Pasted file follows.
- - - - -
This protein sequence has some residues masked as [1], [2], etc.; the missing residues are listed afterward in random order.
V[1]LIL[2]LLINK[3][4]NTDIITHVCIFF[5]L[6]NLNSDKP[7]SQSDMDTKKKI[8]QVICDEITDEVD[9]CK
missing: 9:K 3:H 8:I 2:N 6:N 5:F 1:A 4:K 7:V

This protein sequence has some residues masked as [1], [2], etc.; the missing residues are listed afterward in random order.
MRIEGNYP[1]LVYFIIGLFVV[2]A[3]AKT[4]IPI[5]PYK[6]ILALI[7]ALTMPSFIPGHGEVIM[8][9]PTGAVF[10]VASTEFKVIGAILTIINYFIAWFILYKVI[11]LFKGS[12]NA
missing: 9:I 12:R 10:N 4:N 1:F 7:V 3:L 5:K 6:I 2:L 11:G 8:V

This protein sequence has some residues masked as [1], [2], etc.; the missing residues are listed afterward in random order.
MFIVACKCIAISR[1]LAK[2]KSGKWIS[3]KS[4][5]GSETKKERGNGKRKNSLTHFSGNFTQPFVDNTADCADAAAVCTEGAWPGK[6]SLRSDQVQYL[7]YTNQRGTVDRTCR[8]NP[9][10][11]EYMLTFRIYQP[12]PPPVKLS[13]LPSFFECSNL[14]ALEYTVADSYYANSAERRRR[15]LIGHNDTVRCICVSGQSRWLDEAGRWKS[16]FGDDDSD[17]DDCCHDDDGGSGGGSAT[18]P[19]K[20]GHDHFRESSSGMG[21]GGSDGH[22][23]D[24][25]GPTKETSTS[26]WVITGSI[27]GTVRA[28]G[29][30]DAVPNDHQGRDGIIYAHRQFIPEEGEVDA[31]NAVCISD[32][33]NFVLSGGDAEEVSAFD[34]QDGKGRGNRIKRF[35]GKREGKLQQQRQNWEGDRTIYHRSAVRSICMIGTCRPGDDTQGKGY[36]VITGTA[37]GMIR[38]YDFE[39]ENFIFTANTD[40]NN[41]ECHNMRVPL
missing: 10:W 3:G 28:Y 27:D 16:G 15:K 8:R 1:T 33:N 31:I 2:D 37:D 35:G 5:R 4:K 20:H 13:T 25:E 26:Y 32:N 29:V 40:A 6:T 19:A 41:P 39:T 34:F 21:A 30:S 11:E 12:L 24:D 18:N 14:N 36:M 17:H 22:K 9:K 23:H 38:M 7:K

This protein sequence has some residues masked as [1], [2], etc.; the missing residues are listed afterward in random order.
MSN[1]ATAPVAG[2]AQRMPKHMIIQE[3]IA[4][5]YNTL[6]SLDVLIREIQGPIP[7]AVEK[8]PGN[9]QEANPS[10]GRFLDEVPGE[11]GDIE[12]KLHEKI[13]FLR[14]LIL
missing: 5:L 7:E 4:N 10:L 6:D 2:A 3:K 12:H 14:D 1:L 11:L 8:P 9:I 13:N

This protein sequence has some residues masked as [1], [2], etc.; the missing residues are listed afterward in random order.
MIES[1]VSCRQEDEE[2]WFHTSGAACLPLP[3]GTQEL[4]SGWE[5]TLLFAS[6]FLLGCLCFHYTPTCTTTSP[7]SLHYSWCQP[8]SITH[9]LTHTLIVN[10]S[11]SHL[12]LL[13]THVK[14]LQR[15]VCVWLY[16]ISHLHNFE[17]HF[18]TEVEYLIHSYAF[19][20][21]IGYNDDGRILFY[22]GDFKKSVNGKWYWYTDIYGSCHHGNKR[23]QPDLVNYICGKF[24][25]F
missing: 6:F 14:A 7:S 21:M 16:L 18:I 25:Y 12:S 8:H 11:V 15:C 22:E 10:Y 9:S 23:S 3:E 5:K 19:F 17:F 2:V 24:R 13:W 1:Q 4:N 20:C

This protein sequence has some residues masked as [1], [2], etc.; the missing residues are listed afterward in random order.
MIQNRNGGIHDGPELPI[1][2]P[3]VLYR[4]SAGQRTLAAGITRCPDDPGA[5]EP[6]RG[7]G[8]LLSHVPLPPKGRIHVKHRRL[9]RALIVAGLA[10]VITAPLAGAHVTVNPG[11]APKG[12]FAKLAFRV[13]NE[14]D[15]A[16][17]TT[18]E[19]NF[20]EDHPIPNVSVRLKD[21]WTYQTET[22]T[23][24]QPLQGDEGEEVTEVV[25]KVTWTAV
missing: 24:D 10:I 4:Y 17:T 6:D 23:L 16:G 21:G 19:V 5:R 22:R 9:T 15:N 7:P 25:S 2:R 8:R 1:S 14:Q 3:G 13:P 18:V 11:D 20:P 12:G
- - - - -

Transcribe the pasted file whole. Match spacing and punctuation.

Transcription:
This protein sequence has some residues masked as [1], [2], etc.; the missing residues are listed afterward in random order.
V[1]LIL[2]LLINK[3][4]NTDIITHVCIFF[5]L[6]NLNSDKP[7]SQSDMDTKKKI[8]QVICDEITDEVD[9]CK
missing: 9:K 3:H 8:I 2:N 6:N 5:F 1:A 4:K 7:V

This protein sequence has some residues masked as [1], [2], etc.; the missing residues are listed afterward in random order.
MRIEGNYP[1]LVYFIIGLFVV[2]A[3]AKT[4]IPI[5]PYK[6]ILALI[7]ALTMPSFIPGHGEVIM[8][9]PTGAVF[10]VASTEFKVIGAILTIINYFIAWFILYKVI[11]LFKGS[12]NA
missing: 9:I 12:R 10:N 4:N 1:F 7:V 3:L 5:K 6:I 2:L 11:G 8:V

This protein sequence has some residues masked as [1], [2], etc.; the missing residues are listed afterward in random order.
MFIVACKCIAISR[1]LAK[2]KSGKWIS[3]KS[4][5]GSETKKERGNGKRKNSLTHFSGNFTQPFVDNTADCADAAAVCTEGAWPGK[6]SLRSDQVQYL[7]YTNQRGTVDRTCR[8]NP[9][10][11]EYMLTFRIYQP[12]PPPVKLS[13]LPSFFECSNL[14]ALEYTVADSYYANSAERRRR[15]LIGHNDTVRCICVSGQSRWLDEAGRWKS[16]FGDDDSD[17]DDCCHDDDGGSGGGSAT[18]P[19]K[20]GHDHFRESSSGMG[21]GGSDGH[22][23]D[24][25]GPTKETSTS[26]WVITGSI[27]GTVRA[28]G[29][30]DAVPNDHQGRDGIIYAHRQFIPEEGEVDA[31]NAVCISD[32][33]NFVLSGGDAEEVSAFD[34]QDGKGRGNRIKRF[35]GKREGKLQQQRQNWEGDRTIYHRSAVRSICMIGTCRPGDDTQGKGY[36]VITGTA[37]GMIR[38]YDFE[39]ENFIFTANTD[40]NN[41]ECHNMRVPL
missing: 10:W 3:G 28:Y 27:D 16:G 15:K 8:R 1:T 33:N 31:I 2:D 37:D 35:G 5:R 4:K 20:H 13:T 25:E 26:Y 32:N 29:V 40:A 6:T 19:A 41:P 39:T 34:F 21:A 30:S 11:E 12:L 24:D 18:N 14:N 36:M 17:H 22:K 9:K 23:H 38:M 7:K

This protein sequence has some residues masked as [1], [2], etc.; the missing residues are listed afterward in random order.
MSN[1]ATAPVAG[2]AQRMPKHMIIQE[3]IA[4][5]YNTL[6]SLDVLIREIQGPIP[7]AVEK[8]PGN[9]QEANPS[10]GRFLDEVPGE[11]GDIE[12]KLHEKI[13]FLR[14]LIL
missing: 5:L 7:E 4:N 10:L 6:D 2:A 3:K 12:H 14:D 1:L 11:L 8:P 9:I 13:N

This protein sequence has some residues masked as [1], [2], etc.; the missing residues are listed afterward in random order.
MIES[1]VSCRQEDEE[2]WFHTSGAACLPLP[3]GTQEL[4]SGWE[5]TLLFAS[6]FLLGCLCFHYTPTCTTTSP[7]SLHYSWCQP[8]SITH[9]LTHTLIVN[10]S[11]SHL[12]LL[13]THVK[14]LQR[15]VCVWLY[16]ISHLHNFE[17]HF[18]TEVEYLIHSYAF[19][20][21]IGYNDDGRILFY[22]GDFKKSVNGKWYWYTDIYGSCHHGNKR[23]QPDLVNYICGKF[24][25]F
missing: 6:F 14:A 7:S 21:M 16:L 18:I 25:Y 12:S 8:H 11:V 15:C 22:E 10:Y 9:S 23:S 3:E 5:K 19:F 17:F 2:V 24:R 13:W 1:Q 4:N 20:C

This protein sequence has some residues masked as [1], [2], etc.; the missing residues are listed afterward in random order.
MIQNRNGGIHDGPELPI[1][2]P[3]VLYR[4]SAGQRTLAAGITRCPDDPGA[5]EP[6]RG[7]G[8]LLSHVPLPPKGRIHVKHRRL[9]RALIVAGLA[10]VITAPLAGAHVTVNPG[11]APKG[12]FAKLAFRV[13]NE[14]D[15]A[16][17]TT[18]E[19]NF[20]EDHPIPNVSVRLKD[21]WTYQTET[22]T[23][24]QPLQGDEGEEVTEVV[25]KVTWTAV
missing: 24:D 10:I 4:Y 17:T 6:D 23:L 16:G 21:G 19:V 5:R 22:R 9:T 15:N 7:P 25:S 2:R 8:R 1:S 14:Q 3:G 13:P 18:V 11:D 20:P 12:G